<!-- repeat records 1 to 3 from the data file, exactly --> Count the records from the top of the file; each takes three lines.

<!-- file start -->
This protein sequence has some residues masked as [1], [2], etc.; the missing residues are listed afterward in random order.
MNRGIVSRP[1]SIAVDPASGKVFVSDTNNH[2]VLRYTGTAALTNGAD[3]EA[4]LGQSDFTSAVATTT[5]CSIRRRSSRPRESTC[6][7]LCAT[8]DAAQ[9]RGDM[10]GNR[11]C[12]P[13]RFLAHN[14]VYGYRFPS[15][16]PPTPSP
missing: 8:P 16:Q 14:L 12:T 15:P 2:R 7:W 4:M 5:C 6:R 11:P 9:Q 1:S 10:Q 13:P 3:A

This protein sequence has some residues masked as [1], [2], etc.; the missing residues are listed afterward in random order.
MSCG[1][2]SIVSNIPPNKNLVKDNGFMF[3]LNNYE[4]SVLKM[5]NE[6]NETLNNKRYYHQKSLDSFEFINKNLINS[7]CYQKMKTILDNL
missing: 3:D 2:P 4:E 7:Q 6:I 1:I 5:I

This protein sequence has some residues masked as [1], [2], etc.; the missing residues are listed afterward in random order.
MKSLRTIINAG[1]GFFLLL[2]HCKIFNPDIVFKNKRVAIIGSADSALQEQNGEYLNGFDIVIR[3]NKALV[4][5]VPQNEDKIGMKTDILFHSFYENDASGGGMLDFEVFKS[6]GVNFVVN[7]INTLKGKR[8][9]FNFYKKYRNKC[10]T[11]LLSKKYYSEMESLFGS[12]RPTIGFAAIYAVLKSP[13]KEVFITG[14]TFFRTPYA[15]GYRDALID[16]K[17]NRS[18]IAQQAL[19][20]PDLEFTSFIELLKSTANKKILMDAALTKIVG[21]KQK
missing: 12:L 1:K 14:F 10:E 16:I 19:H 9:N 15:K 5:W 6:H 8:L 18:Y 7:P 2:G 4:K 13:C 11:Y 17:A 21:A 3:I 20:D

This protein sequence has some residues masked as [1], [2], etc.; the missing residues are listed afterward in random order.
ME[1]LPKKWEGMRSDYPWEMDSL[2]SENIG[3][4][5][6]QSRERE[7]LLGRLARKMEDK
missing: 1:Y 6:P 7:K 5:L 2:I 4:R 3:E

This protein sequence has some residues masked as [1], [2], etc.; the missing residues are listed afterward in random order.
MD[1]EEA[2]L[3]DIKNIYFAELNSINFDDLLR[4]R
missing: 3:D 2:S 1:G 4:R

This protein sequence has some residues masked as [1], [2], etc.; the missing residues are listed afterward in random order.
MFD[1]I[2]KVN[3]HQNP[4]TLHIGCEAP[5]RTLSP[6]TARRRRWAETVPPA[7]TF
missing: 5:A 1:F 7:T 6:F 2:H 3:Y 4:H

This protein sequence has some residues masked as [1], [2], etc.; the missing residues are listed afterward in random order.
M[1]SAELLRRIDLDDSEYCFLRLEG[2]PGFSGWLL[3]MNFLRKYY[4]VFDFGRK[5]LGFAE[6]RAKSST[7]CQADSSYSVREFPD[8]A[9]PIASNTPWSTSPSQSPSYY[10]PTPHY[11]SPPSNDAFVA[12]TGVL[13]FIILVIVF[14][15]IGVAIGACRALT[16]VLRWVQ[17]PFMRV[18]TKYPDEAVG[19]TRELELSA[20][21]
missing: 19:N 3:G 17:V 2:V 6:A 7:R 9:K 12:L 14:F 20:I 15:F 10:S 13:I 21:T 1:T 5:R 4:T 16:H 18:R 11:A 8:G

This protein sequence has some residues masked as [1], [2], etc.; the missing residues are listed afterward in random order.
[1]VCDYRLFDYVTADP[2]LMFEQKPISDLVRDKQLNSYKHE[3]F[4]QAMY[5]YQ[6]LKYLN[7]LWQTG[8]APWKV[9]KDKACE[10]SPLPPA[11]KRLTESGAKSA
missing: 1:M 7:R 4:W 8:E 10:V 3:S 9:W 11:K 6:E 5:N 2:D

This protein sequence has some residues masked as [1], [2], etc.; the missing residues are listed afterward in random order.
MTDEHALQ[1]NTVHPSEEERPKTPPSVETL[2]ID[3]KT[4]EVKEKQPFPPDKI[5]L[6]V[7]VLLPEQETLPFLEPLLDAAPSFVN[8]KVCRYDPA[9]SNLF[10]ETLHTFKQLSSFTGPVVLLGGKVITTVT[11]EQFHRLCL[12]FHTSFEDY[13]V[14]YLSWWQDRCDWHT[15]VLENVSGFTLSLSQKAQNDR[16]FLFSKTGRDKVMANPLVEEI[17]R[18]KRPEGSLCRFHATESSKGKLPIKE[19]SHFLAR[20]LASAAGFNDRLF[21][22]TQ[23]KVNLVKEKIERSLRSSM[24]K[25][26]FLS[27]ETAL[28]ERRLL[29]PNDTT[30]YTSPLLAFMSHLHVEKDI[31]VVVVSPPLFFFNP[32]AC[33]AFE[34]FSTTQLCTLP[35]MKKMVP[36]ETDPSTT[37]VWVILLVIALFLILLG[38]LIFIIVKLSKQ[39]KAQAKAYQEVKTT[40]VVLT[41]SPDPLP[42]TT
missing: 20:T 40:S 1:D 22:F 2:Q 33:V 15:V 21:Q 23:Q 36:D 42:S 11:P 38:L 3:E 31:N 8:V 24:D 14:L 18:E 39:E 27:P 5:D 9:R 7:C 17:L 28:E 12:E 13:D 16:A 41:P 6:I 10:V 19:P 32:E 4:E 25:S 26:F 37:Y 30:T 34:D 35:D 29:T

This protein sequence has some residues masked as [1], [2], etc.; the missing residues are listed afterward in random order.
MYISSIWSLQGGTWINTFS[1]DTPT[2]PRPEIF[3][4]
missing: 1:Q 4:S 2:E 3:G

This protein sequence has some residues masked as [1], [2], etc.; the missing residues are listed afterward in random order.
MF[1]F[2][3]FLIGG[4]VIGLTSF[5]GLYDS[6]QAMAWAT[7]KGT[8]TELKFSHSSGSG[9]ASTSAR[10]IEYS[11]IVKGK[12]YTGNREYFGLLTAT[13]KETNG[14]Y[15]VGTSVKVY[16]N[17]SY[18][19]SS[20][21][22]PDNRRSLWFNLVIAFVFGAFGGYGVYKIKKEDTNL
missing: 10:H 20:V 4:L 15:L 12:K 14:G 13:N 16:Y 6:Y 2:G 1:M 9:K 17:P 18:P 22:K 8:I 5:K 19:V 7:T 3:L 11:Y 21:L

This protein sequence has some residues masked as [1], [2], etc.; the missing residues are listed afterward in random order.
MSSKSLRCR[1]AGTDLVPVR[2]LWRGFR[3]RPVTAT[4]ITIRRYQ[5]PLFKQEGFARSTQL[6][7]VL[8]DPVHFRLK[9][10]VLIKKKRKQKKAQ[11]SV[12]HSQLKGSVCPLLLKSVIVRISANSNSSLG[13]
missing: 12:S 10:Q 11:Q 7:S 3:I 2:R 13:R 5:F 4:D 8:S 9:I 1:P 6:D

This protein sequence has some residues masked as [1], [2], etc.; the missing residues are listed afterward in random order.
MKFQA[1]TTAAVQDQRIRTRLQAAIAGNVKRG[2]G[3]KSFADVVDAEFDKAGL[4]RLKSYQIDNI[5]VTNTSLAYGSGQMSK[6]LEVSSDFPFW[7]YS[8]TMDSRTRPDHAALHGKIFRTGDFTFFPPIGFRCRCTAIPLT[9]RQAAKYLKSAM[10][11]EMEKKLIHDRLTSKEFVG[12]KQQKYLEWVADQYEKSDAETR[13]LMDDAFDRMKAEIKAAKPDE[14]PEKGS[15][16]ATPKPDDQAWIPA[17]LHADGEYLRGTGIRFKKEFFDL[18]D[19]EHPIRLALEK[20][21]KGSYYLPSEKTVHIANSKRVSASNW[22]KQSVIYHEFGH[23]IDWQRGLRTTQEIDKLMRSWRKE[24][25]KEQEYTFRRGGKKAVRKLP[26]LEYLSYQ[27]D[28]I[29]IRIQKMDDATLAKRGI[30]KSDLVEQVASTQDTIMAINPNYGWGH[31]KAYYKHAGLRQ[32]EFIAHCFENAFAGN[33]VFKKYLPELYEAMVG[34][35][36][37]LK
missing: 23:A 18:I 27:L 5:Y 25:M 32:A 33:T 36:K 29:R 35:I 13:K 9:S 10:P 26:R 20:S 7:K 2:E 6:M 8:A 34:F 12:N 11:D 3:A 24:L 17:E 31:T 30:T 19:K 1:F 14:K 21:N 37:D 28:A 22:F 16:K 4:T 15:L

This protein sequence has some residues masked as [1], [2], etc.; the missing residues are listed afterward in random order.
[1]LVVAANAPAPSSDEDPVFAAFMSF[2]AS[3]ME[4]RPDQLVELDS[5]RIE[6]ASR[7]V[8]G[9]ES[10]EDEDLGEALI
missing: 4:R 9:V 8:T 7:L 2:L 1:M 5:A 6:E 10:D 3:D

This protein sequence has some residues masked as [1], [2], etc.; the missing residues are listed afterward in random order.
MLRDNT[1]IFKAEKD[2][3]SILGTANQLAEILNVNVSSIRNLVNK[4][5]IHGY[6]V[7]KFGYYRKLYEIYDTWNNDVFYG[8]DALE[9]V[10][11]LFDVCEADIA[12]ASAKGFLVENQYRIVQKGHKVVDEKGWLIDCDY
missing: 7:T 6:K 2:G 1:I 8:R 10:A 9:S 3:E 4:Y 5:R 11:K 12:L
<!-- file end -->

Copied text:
This protein sequence has some residues masked as [1], [2], etc.; the missing residues are listed afterward in random order.
MNRGIVSRP[1]SIAVDPASGKVFVSDTNNH[2]VLRYTGTAALTNGAD[3]EA[4]LGQSDFTSAVATTT[5]CSIRRRSSRPRESTC[6][7]LCAT[8]DAAQ[9]RGDM[10]GNR[11]C[12]P[13]RFLAHN[14]VYGYRFPS[15][16]PPTPSP
missing: 8:P 16:Q 14:L 12:T 15:P 2:R 7:W 4:M 5:C 6:R 11:P 9:Q 1:S 10:Q 13:P 3:A

This protein sequence has some residues masked as [1], [2], etc.; the missing residues are listed afterward in random order.
MSCG[1][2]SIVSNIPPNKNLVKDNGFMF[3]LNNYE[4]SVLKM[5]NE[6]NETLNNKRYYHQKSLDSFEFINKNLINS[7]CYQKMKTILDNL
missing: 3:D 2:P 4:E 7:Q 6:I 1:I 5:I

This protein sequence has some residues masked as [1], [2], etc.; the missing residues are listed afterward in random order.
MKSLRTIINAG[1]GFFLLL[2]HCKIFNPDIVFKNKRVAIIGSADSALQEQNGEYLNGFDIVIR[3]NKALV[4][5]VPQNEDKIGMKTDILFHSFYENDASGGGMLDFEVFKS[6]GVNFVVN[7]INTLKGKR[8][9]FNFYKKYRNKC[10]T[11]LLSKKYYSEMESLFGS[12]RPTIGFAAIYAVLKSP[13]KEVFITG[14]TFFRTPYA[15]GYRDALID[16]K[17]NRS[18]IAQQAL[19][20]PDLEFTSFIELLKSTANKKILMDAALTKIVG[21]KQK
missing: 12:L 1:K 14:F 10:E 16:I 19:H 9:N 15:K 5:W 6:H 8:L 18:Y 7:P 2:G 4:K 13:C 11:Y 17:A 21:A 3:I 20:D